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  1. #11
    johnnywalker's Avatar
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    Anybody have any comments on the 43 - 86 3.5? I got one on a whim very cheaply, but don't use it much.
    If I had been present at the creation, I would have given some useful hints for the better arrangement of the Universe.
    Alfonso the Wise, 1221-1284

  2. #12

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    When I was a teenager (during the 1980's), I loved the 43-86mm... but I have learned from that experience! That lens, which I still have in fact, is an early non-AI model, and has lots of flare with very poor resolution. I've heard that the last version, which was AI, was slightly better but I don't know how true that is. Most lens reviewers give this lens a very hard time, with some going so far as to blame it for the bad reputation of zoom lenses in general. This isn't quite fair as there are certainly other bad zoom lenses, as well as really great ones. Since you already have one, it might be put to good use as a portrait lens.

  3. #13
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    I had heard rumblings that it wasn't the best lens Nikon ever made, but that's a useful tip regarding trying it as a portrait lens. Now all I need to do is find someone besides one of the dogs to sit for me (pun intended).
    If I had been present at the creation, I would have given some useful hints for the better arrangement of the Universe.
    Alfonso the Wise, 1221-1284

  4. #14
    denmark.yuzon's Avatar
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    or should i get three primes... a 20ish, 50 and a 105 (or an 85)? would it be better than those zoom lenses?
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  5. #15

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    The 28-105 Nikkor is said to be a very good lens with a decent close focus ability.
    Heavily sedated for your protection.

  6. #16
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    I have the AF-D version of the Nikkor 35-105 and have always found it to be an acceptably sharp lens. However, once I started hanging round internet forums I realised I "had" to get something faster and sharper, so moved onto the Tamron 28-75 f2.8 which I found to be a fine lens, albeit one that could be a bit strange wrt focus when a polariser was fitted. So as I couldn't afford the bigtime Nikkors, I was convinced that the 35-70 f2.8 was the way to go and then I could sell the Tamron.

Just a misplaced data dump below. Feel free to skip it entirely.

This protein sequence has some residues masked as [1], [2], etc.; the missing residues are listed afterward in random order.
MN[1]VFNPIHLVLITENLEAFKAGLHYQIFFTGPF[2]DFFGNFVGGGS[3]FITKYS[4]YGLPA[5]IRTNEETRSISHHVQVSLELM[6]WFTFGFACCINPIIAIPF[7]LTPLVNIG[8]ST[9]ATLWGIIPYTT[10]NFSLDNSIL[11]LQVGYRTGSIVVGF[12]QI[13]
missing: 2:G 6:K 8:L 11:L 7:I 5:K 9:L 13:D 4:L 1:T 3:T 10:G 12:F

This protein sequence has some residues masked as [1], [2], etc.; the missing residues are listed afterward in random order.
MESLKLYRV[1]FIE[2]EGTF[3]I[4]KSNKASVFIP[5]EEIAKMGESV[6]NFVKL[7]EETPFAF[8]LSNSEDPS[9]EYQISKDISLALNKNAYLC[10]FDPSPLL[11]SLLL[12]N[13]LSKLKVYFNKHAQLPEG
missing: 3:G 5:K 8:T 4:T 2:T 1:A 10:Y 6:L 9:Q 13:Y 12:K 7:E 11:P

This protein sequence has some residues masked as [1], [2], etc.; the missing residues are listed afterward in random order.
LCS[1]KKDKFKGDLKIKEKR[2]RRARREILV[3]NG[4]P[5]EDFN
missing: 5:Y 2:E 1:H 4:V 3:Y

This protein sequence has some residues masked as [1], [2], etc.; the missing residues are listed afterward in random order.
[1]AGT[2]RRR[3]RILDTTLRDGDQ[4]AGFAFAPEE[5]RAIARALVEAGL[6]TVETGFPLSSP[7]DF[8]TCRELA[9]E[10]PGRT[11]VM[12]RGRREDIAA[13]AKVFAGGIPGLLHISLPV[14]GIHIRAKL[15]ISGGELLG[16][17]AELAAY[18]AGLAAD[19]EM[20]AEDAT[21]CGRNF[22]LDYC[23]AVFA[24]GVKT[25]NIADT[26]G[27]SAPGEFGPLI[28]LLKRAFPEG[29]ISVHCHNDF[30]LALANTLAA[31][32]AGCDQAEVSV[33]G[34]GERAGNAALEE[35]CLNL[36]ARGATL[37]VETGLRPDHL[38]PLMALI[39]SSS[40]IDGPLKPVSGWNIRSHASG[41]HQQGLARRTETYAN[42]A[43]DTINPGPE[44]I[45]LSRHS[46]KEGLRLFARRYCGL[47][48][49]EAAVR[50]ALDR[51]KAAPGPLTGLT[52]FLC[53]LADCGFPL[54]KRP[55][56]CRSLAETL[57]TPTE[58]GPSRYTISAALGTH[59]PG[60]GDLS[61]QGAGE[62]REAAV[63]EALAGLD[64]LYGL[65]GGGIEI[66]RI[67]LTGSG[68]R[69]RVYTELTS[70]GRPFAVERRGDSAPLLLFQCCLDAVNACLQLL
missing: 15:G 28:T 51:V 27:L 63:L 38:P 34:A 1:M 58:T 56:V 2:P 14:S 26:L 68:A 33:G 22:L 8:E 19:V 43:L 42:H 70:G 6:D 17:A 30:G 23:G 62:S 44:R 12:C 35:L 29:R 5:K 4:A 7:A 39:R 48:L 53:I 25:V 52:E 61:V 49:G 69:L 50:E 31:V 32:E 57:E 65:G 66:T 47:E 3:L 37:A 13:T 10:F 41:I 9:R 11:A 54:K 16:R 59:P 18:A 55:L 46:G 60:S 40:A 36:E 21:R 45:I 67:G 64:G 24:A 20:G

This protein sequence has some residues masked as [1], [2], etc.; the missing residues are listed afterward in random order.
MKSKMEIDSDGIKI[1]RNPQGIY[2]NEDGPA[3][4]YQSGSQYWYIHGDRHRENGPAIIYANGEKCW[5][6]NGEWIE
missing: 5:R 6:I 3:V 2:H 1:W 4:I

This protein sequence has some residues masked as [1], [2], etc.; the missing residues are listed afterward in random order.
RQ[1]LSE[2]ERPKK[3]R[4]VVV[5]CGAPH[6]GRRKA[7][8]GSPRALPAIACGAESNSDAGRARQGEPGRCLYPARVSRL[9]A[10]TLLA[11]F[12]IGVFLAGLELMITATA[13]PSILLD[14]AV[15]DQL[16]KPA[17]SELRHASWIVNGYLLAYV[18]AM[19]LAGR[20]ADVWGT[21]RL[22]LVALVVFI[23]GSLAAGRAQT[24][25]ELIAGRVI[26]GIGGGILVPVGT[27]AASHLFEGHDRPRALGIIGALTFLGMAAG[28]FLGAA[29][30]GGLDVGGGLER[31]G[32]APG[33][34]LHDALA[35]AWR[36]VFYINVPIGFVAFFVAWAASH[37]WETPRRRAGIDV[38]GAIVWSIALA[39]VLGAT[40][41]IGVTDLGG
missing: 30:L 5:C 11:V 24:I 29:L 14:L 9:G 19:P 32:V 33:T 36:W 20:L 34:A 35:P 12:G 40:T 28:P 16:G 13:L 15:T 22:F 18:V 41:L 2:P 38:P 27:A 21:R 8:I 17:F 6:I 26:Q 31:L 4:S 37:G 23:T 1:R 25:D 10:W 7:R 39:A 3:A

The great thing about having more than one camera is that you can convince yourself that you might just have to keep both lenses. The truth was that my copy of the Tamron was every bit as good as the Nikkor 35-70, but with the benefit of the extra reach and therefore I still have them both, plus the 35-105! The 35-70 is a pro-build metal lens with faster AF, which won't be an issue on your MF gear. If it means anything to you, Ken Rockwell eventually got round to testing it at the link below.

    http://www.kenrockwell.com/nikon/3570.htm

    My final thought would be that the manual 35-105 always seemed to attract a higher price than the AF version,even though they were both metal bodied lenses, so that may say something. I'd certainly advise you to try any of these lenses if the price is right.

  7. #17

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    Quote Originally Posted by denmark.yuzon View Post
    or should i get three primes... a 20ish, 50 and a 105 (or an 85)? would it be better than those zoom lenses?
    I'll vote for the three fast primes. With some practice you'll be able to swap lenses by feel in the dark if necessary and almost as quickly as zooming in and out.